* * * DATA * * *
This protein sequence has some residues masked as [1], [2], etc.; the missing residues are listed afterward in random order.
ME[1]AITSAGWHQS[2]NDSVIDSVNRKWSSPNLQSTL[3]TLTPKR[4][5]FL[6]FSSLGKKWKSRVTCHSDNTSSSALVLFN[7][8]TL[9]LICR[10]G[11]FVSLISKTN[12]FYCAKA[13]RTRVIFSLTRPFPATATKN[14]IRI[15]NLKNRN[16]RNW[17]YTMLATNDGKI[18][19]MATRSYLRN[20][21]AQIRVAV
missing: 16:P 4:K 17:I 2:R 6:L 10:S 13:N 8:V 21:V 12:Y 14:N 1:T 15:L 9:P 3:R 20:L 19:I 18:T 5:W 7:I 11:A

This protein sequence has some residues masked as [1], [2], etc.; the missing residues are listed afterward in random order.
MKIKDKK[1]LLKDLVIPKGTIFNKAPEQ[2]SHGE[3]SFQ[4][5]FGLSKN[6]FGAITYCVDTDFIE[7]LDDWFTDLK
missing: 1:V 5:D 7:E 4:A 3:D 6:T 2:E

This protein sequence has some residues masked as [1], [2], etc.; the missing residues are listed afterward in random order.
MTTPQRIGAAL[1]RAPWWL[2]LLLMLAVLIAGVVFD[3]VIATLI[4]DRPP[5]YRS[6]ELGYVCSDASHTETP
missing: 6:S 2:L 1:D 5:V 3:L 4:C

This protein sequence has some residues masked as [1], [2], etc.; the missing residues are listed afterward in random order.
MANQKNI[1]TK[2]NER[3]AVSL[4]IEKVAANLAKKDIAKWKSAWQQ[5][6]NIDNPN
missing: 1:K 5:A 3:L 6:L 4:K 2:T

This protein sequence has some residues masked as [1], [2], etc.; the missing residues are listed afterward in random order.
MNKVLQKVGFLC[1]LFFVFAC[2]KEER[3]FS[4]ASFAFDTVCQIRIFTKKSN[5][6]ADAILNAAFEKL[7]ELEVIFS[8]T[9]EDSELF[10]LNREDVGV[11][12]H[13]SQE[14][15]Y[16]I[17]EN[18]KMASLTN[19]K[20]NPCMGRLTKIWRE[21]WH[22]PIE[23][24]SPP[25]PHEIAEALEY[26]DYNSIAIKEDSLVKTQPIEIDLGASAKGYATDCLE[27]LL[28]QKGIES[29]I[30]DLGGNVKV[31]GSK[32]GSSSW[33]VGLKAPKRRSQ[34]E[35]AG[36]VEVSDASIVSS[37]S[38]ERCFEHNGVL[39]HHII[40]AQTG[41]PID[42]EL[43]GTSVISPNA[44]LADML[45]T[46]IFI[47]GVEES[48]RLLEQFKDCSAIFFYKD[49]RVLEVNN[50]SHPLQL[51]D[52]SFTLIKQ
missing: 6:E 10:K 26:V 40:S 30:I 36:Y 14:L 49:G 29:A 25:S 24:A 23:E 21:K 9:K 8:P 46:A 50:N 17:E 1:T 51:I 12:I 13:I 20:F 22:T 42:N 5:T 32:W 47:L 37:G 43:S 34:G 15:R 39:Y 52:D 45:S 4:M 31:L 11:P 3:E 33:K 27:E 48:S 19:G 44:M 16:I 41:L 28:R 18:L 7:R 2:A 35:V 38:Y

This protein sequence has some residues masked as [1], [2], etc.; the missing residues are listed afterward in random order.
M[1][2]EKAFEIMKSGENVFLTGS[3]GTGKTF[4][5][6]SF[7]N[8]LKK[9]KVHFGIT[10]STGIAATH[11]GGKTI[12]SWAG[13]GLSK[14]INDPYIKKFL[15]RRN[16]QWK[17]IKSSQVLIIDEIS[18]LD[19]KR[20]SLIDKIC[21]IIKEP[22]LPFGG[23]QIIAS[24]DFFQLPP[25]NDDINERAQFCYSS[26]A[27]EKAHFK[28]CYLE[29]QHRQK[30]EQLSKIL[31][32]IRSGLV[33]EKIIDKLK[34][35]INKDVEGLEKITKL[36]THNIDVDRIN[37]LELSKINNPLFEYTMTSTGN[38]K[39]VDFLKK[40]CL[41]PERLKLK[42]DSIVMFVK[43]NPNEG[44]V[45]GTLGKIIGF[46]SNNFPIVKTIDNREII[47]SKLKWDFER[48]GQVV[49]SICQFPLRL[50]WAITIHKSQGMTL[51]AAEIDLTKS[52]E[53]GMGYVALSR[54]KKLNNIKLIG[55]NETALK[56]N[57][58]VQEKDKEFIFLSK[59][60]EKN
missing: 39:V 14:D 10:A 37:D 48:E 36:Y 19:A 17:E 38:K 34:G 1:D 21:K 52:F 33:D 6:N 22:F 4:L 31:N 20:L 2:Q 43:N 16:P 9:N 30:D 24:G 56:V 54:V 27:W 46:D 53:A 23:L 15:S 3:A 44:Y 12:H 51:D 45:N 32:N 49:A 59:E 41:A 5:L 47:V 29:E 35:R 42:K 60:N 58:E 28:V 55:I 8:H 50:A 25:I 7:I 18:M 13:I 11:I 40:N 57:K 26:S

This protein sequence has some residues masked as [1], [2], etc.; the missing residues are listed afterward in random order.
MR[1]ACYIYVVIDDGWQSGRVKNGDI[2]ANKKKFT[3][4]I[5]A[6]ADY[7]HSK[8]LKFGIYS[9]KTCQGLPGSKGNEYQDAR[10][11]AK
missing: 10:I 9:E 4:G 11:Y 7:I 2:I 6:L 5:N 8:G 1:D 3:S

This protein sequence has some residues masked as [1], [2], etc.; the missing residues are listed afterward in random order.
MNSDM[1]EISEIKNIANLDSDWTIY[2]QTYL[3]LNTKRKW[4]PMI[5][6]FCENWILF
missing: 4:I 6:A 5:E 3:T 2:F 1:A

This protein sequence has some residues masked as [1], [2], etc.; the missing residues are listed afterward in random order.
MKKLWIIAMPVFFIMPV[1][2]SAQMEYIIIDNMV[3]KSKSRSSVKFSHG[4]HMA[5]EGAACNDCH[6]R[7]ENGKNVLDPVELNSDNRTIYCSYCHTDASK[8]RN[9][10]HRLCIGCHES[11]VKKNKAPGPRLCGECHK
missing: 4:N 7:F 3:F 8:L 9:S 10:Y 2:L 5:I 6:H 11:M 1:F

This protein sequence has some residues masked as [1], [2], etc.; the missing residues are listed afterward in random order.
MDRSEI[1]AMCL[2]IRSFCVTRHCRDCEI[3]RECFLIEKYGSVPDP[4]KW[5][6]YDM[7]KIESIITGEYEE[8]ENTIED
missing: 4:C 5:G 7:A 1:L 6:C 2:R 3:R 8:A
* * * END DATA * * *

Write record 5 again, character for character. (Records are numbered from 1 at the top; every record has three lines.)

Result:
This protein sequence has some residues masked as [1], [2], etc.; the missing residues are listed afterward in random order.
MNKVLQKVGFLC[1]LFFVFAC[2]KEER[3]FS[4]ASFAFDTVCQIRIFTKKSN[5][6]ADAILNAAFEKL[7]ELEVIFS[8]T[9]EDSELF[10]LNREDVGV[11][12]H[13]SQE[14][15]Y[16]I[17]EN[18]KMASLTN[19]K[20]NPCMGRLTKIWRE[21]WH[22]PIE[23][24]SPP[25]PHEIAEALEY[26]DYNSIAIKEDSLVKTQPIEIDLGASAKGYATDCLE[27]LL[28]QKGIES[29]I[30]DLGGNVKV[31]GSK[32]GSSSW[33]VGLKAPKRRSQ[34]E[35]AG[36]VEVSDASIVSS[37]S[38]ERCFEHNGVL[39]HHII[40]AQTG[41]PID[42]EL[43]GTSVISPNA[44]LADML[45]T[46]IFI[47]GVEES[48]RLLEQFKDCSAIFFYKD[49]RVLEVNN[50]SHPLQL[51]D[52]SFTLIKQ
missing: 6:E 10:K 26:V 40:S 30:I 36:Y 14:L 49:G 29:A 25:S 24:A 23:E 21:K 9:K 8:P 46:A 50:N 17:E 1:T 51:I 12:I 13:I 20:F 22:T 42:N 5:T 32:W 47:L 37:G 43:S 34:G 15:R 39:Y 52:D 45:S 4:M 31:L 11:P 3:E 33:K 27:E 48:S 19:G 44:M 16:I 41:L 28:R 18:L 7:R 2:A 35:V 38:Y